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DRIVING

Spanish driving licence: the essential language to pass your practical test

Understanding what your driving instructor is saying to you in Spanish will be crucial if you want to pass your practical test. 

Spanish driving licence: the essential language to pass your practical test
Photos: Jorge Guererro/AFP

Getting a driving licence in Spain (sacarse el carné de conducir en España) can be a fairly challenging task for foreigners. 

There’s having to memorise Spain’s specific road laws, the big difference in prices between driving schools depending on where you are and, last but not least, understanding Spain’s driving lingo.

Although Spain’s Directorate General for Traffic (DGT) does offer the possibility of taking your theory exam in English, French and German, the practical driving exam has to be carried out in Spanish. 

There are some specialised driving schools (autoescuelas in Spanish) that have instructors who can offer practical lessons in English, but when it comes to actually sitting at the wheel with the DGT examiner in the back seat, it’s almost certainly all going to be in Spanish. 

With this in mind, we’re going to revise the most common instructions that you’re likely to receive from your driving instructor while you’re practising driving, and during your final examen práctico with the examiner.

To keep it as real as possible, all the Spanish verbs we’ll use will be in the imperative form, as that’s what you’re most likely to hear from your instructor. 

We’ve mixed up these with the useful vocab you’re likely to hear to put it all in context, so pay special attention to each part of the sentence.

The basics

Acelera : Speed up

Frena : Brake 

Reduce la velocidad : Reduce your speed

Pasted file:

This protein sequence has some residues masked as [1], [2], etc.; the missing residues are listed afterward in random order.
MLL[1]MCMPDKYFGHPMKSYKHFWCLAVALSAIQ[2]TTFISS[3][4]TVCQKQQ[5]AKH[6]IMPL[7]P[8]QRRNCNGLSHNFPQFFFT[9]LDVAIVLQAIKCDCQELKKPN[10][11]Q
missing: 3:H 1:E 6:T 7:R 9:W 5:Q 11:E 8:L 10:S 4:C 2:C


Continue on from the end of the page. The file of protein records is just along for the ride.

Detente/Para : Stop

Pisa el embrague : Step on the clutch 

Important extras

Ponte el cinturón (de seguridad) : Put on your seatbelt

Asegúrate que tienes bien colocados los retrovisores : Make sure your rearview mirrors are correctly positioned

Getting going

Arranca el coche : turn on the car

Pon las luces cortas/largas : Put on your headlights/brights

Pon el intermitente : Put on your indicator

Gira el volante a la izquierda/derecha : Turn the steering wheel to the left/right

El semáforo está en verde/en rojo/en ámbar : The traffic light is green, red, yellow

Gears

Mete primera, segunda, tercera, cuarta, quinta marcha : Go into first, second, third, fourth, fifth gear

Mete la palanca de cambio en punto muerto : Put the gearbox in neutral

Parking 

Da marcha atrás : Reverse 

Pon las luces de emergencia : Put on your emergency lights

Aparca en batería, en línea o en paralelo : Park at an angle, in line, parallel park

Pon/Quita el freno de mano : Pull up/down the handbrake 

Turning and moving around

Circula por esta carretera de sentido único : Drive along this one-way road 

Cede el paso : Give way

Adelanta a la furgoneta : Overtake the van

Incorpórate a la autopista/la rotonda : Merge onto the motorway/roundabout 

Acuérdate que es una carretera de sentido único/dos sentidos : Remember it’s a one-way/two-way road 

Toma la primera/segunda/tercera salida : Take the first/second/third exit

Échale un vistazo al punto ciego : Check your blind spot 

Mira por el retrovisor : Look through the rearview mirror

Cambia de carril : Change lane

Métete por el carril de dentro/fuera : Take the inside/outside lane

Toma la siguiente salida : Take the next exit

Precautions

No superes el límite de velocidad : Don’t go over the speed limit

Ten cuidado con la curva : Be careful with the turn

Deja pasar al peatón en el paso de cebra : Let the pedestrian cross at the zebra crossing

Asegúrate que no vienen coches en el cruce : Make sure there’s no oncoming traffic at the crossing  

And a couple of extra ones

Toca el claxon/la bocina : Honk your horn

Pon el limpiaparabrisas : Put on the windshield wipers

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For members

WHAT CHANGES IN SPAIN

KEY POINTS: Everything that changes in Spain in October 2022

From VAT cuts on heating, a new citizenship law, a change to Spain's Covid travel restrictions, the latest on UK licences, a round-up of festivals and plenty more, become a member to find out about all the important changes in Spain in October 2022.

KEY POINTS: Everything that changes in Spain in October 2022

Spain’s new sexual consent law comes into effect

October 7th brings the enforcement of a government bill toughening the country’s rape laws by requiring explicit consent for sex acts.

In essence, the law reforms Spain’s criminal code to define rape as sex without clear consent. Crucially, that removes the need for rape victims to prove that they resisted or were subject to violence or intimidation.